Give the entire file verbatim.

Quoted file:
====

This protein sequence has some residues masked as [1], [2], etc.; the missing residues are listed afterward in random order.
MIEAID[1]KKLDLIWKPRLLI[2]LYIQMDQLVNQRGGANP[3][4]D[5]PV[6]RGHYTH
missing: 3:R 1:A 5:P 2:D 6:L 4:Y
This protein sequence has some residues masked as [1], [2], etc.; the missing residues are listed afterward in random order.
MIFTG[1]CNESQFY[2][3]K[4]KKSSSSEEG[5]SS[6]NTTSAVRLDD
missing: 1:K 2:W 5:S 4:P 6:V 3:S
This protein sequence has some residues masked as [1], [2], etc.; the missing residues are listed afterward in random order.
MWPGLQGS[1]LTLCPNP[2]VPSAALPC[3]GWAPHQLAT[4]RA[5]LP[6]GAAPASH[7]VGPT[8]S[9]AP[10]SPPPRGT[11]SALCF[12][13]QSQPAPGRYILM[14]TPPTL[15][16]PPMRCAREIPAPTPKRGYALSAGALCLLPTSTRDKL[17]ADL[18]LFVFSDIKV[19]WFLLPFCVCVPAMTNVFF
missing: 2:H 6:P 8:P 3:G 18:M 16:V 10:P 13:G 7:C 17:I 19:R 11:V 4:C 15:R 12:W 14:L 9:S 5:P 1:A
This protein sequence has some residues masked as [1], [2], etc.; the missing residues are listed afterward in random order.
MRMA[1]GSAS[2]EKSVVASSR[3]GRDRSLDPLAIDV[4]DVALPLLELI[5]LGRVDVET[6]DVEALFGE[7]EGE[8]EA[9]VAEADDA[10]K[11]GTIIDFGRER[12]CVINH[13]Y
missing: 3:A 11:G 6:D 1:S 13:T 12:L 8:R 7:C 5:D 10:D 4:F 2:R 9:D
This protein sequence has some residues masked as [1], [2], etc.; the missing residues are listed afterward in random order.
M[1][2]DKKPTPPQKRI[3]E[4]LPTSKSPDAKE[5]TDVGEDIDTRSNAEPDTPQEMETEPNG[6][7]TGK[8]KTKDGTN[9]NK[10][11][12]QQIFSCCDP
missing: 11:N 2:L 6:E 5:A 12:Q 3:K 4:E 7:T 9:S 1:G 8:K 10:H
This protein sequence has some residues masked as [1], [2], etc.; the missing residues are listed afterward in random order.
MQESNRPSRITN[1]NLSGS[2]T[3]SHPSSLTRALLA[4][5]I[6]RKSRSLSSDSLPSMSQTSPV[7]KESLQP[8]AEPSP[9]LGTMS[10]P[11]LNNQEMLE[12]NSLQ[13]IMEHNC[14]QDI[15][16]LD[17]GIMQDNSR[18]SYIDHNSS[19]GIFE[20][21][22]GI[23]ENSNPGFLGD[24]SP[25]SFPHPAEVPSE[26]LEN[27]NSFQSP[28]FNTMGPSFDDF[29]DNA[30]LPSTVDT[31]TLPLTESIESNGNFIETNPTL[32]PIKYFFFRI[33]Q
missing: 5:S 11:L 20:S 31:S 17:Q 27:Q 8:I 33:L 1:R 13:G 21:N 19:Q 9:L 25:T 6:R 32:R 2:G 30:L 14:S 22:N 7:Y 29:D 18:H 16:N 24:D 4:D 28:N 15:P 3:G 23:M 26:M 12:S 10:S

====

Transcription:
This protein sequence has some residues masked as [1], [2], etc.; the missing residues are listed afterward in random order.
MIEAID[1]KKLDLIWKPRLLI[2]LYIQMDQLVNQRGGANP[3][4]D[5]PV[6]RGHYTH
missing: 3:R 1:A 5:P 2:D 6:L 4:Y
This protein sequence has some residues masked as [1], [2], etc.; the missing residues are listed afterward in random order.
MIFTG[1]CNESQFY[2][3]K[4]KKSSSSEEG[5]SS[6]NTTSAVRLDD
missing: 1:K 2:W 5:S 4:P 6:V 3:S
This protein sequence has some residues masked as [1], [2], etc.; the missing residues are listed afterward in random order.
MWPGLQGS[1]LTLCPNP[2]VPSAALPC[3]GWAPHQLAT[4]RA[5]LP[6]GAAPASH[7]VGPT[8]S[9]AP[10]SPPPRGT[11]SALCF[12][13]QSQPAPGRYILM[14]TPPTL[15][16]PPMRCAREIPAPTPKRGYALSAGALCLLPTSTRDKL[17]ADL[18]LFVFSDIKV[19]WFLLPFCVCVPAMTNVFF
missing: 2:H 6:P 8:P 3:G 18:M 16:V 10:P 13:G 7:C 17:I 19:R 11:V 4:C 15:R 12:W 14:L 9:S 5:P 1:A
This protein sequence has some residues masked as [1], [2], etc.; the missing residues are listed afterward in random order.
MRMA[1]GSAS[2]EKSVVASSR[3]GRDRSLDPLAIDV[4]DVALPLLELI[5]LGRVDVET[6]DVEALFGE[7]EGE[8]EA[9]VAEADDA[10]K[11]GTIIDFGRER[12]CVINH[13]Y
missing: 3:A 11:G 6:D 1:S 13:T 12:L 8:R 7:C 5:D 10:D 4:F 2:R 9:D
This protein sequence has some residues masked as [1], [2], etc.; the missing residues are listed afterward in random order.
M[1][2]DKKPTPPQKRI[3]E[4]LPTSKSPDAKE[5]TDVGEDIDTRSNAEPDTPQEMETEPNG[6][7]TGK[8]KTKDGTN[9]NK[10][11][12]QQIFSCCDP
missing: 11:N 2:L 6:E 5:A 12:Q 3:K 4:E 7:T 9:S 1:G 8:K 10:H
This protein sequence has some residues masked as [1], [2], etc.; the missing residues are listed afterward in random order.
MQESNRPSRITN[1]NLSGS[2]T[3]SHPSSLTRALLA[4][5]I[6]RKSRSLSSDSLPSMSQTSPV[7]KESLQP[8]AEPSP[9]LGTMS[10]P[11]LNNQEMLE[12]NSLQ[13]IMEHNC[14]QDI[15][16]LD[17]GIMQDNSR[18]SYIDHNSS[19]GIFE[20][21][22]GI[23]ENSNPGFLGD[24]SP[25]SFPHPAEVPSE[26]LEN[27]NSFQSP[28]FNTMGPSFDDF[29]DNA[30]LPSTVDT[31]TLPLTESIESNGNFIETNPTL[32]PIKYFFFRI[33]Q
missing: 5:S 11:L 20:S 31:S 17:Q 27:Q 8:I 33:L 1:R 13:G 21:N 19:Q 9:L 25:T 6:R 32:R 2:G 30:L 14:S 22:N 7:Y 29:D 18:H 16:N 24:D 4:D 28:N 15:P 3:G 23:M 26:M 12:S 10:S